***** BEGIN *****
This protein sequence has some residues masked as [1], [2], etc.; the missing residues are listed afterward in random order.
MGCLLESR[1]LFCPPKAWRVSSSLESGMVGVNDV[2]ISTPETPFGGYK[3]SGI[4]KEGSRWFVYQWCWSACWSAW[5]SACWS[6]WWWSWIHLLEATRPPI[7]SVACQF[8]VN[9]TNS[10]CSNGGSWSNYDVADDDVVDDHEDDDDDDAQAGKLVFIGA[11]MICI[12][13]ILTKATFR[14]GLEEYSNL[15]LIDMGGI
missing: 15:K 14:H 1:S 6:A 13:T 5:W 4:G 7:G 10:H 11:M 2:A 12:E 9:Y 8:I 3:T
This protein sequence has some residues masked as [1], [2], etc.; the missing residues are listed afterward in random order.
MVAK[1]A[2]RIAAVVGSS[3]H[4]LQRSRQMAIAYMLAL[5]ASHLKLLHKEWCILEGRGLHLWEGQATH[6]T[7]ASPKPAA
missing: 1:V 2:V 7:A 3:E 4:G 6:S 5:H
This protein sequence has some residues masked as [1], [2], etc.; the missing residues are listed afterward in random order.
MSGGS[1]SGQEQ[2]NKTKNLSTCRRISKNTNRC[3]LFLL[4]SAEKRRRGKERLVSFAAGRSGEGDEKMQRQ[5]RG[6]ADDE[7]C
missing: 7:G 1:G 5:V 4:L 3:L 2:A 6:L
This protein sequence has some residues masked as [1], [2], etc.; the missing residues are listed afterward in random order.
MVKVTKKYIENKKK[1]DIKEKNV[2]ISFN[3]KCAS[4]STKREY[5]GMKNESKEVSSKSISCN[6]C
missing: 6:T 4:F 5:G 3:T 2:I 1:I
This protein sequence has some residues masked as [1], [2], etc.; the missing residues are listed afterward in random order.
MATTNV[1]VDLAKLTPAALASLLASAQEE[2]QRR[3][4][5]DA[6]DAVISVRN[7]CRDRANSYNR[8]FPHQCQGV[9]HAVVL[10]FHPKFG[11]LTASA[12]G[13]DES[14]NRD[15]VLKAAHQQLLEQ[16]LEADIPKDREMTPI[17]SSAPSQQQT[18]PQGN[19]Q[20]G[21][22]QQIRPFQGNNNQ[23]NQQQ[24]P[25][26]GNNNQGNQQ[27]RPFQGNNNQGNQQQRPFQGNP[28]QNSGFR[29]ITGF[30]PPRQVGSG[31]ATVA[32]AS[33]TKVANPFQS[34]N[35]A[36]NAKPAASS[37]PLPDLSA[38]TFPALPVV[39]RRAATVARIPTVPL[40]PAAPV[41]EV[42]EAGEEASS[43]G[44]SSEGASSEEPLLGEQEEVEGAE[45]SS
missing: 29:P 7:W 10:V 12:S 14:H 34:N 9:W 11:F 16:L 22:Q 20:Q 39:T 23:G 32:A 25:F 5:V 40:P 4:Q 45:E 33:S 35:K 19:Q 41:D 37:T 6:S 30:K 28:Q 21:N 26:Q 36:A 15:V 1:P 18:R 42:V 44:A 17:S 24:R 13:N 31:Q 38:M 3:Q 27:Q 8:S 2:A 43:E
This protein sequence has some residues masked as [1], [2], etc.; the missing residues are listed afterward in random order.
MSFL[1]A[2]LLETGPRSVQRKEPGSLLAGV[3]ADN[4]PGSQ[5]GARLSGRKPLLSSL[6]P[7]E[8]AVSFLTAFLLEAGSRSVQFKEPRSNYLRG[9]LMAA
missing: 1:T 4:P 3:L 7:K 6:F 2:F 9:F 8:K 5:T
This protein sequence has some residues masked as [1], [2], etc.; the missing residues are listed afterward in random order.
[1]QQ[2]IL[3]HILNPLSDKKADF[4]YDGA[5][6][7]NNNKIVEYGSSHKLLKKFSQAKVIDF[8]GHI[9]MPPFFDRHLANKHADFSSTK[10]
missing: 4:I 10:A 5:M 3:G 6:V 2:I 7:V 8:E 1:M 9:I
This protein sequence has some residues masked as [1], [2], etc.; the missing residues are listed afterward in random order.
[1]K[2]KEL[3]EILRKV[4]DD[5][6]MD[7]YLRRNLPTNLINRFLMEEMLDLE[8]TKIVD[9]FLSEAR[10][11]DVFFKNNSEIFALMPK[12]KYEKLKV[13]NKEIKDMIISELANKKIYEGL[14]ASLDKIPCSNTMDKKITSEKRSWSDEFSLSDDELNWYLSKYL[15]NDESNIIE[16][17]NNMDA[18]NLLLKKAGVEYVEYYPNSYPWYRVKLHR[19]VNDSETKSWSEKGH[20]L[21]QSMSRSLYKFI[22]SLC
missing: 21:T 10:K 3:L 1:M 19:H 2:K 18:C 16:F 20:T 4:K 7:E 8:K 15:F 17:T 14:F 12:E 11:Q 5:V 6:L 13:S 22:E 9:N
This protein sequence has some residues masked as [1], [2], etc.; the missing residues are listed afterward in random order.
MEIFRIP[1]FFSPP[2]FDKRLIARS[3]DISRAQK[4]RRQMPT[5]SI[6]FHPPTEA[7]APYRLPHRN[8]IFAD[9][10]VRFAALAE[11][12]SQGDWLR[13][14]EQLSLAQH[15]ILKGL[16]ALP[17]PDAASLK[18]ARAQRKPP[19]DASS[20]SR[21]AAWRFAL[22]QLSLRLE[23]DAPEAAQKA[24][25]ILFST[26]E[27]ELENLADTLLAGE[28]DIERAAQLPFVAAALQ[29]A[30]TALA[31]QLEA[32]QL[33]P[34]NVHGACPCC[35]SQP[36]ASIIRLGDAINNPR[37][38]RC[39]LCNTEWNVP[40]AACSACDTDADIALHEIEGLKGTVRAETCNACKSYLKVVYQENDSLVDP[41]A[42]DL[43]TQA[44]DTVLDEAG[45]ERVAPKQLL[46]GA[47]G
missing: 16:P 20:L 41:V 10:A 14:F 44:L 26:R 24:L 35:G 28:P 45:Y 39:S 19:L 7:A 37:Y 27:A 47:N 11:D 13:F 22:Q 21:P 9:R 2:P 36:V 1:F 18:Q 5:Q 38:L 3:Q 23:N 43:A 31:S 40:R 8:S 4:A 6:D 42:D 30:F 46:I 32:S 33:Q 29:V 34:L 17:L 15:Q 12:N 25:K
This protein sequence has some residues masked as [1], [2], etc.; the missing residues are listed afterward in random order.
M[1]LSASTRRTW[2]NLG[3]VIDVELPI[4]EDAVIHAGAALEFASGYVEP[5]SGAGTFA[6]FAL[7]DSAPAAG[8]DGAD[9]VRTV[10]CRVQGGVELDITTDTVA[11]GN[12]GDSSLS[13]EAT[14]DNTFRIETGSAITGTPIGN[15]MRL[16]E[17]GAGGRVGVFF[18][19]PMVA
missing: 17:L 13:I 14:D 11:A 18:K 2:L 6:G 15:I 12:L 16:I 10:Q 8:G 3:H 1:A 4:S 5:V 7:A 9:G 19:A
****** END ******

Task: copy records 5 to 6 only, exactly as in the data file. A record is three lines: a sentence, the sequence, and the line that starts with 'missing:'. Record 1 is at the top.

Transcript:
This protein sequence has some residues masked as [1], [2], etc.; the missing residues are listed afterward in random order.
MATTNV[1]VDLAKLTPAALASLLASAQEE[2]QRR[3][4][5]DA[6]DAVISVRN[7]CRDRANSYNR[8]FPHQCQGV[9]HAVVL[10]FHPKFG[11]LTASA[12]G[13]DES[14]NRD[15]VLKAAHQQLLEQ[16]LEADIPKDREMTPI[17]SSAPSQQQT[18]PQGN[19]Q[20]G[21][22]QQIRPFQGNNNQ[23]NQQQ[24]P[25][26]GNNNQGNQQ[27]RPFQGNNNQGNQQQRPFQGNP[28]QNSGFR[29]ITGF[30]PPRQVGSG[31]ATVA[32]AS[33]TKVANPFQS[34]N[35]A[36]NAKPAASS[37]PLPDLSA[38]TFPALPVV[39]RRAATVARIPTVPL[40]PAAPV[41]EV[42]EAGEEASS[43]G[44]SSEGASSEEPLLGEQEEVEGAE[45]SS
missing: 29:P 7:W 10:V 12:S 14:H 34:N 9:W 11:F 16:L 22:Q 20:Q 39:T 23:G 32:A 25:F 5:V 40:P 4:Q 45:E 33:S 35:K 19:Q 41:D 37:T 6:S 30:K 28:Q 21:N 26:Q 36:A 15:V 1:P 18:R 42:V 44:A 17:S 24:R 13:N 31:Q 38:M 3:Q 27:Q 8:S 2:A 43:E
This protein sequence has some residues masked as [1], [2], etc.; the missing residues are listed afterward in random order.
MSFL[1]A[2]LLETGPRSVQRKEPGSLLAGV[3]ADN[4]PGSQ[5]GARLSGRKPLLSSL[6]P[7]E[8]AVSFLTAFLLEAGSRSVQFKEPRSNYLRG[9]LMAA
missing: 1:T 4:P 3:L 7:K 6:F 2:F 9:F 8:K 5:T